A tailor shop located in Singapore’s Chinatown is explored as a case of creative linguistic marketing practice, examining how such practice can be understood in relation to the interaction of local and global forces on the linguistic landscape. The shop uses a range of Scandinavian semiotic resources (language and artefacts) which for us, coming upon the shop, seemed unexpected or, using Sweetland’s term, spectacular. Following in the spirit of linguistic landscape analysis, we investigate one particular dimension of the visual semiosis of this shop, namely the signage. Drawing upon photographic and interview data, we trace the history of this semiosis, charting how its purpose and meaning has changed over time. What emerges from our study is that what seems idiosyncratic to researchers can have rich local meaning in context. What appears to be an outlier on the linguistic landscape can offer insight into situated experiences. In this light, our study of a shop and its semiotic landscape contributes to an understanding of the changing sociolinguistic patterns and creativity that occur in spaces like Singapore, and that reflect not just contemporary but also previous eras of globalisation and contact across historical, political and cultural borders.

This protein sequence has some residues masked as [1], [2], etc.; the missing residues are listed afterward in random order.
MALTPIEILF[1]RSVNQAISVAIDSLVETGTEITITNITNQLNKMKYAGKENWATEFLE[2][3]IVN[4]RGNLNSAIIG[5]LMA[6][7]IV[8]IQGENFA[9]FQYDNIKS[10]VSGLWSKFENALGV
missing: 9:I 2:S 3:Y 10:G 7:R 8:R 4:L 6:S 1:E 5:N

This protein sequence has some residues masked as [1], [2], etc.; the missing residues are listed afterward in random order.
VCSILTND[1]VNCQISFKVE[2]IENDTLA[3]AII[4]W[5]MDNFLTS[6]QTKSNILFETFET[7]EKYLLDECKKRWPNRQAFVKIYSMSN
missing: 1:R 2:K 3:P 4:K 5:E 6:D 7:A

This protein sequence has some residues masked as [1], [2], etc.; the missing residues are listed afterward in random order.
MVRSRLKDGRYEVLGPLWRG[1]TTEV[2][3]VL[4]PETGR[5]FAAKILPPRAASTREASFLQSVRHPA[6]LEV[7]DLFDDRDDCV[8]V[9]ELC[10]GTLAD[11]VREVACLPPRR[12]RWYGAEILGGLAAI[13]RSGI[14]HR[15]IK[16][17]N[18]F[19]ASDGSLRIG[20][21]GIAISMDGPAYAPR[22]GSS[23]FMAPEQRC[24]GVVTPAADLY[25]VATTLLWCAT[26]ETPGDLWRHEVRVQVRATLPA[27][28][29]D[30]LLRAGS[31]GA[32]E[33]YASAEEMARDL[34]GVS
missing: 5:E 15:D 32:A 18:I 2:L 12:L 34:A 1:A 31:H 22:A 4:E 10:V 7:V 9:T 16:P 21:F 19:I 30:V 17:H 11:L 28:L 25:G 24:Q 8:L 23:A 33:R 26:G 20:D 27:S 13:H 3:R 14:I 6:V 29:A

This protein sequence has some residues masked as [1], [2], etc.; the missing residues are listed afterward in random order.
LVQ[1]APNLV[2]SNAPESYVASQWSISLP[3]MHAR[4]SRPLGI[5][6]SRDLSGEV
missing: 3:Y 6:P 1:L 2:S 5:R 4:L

|Tidskrift||International Journal of Multilingualism|
|Status||Published - 2019 jan 2|
|Peer review utförd||Ja|
& Helen Kelly Holms
, 2016 jun 15
Forskningsoutput: Konferensbidrag › Konferenspaper, ej i proceeding/ej förlagsutgivet
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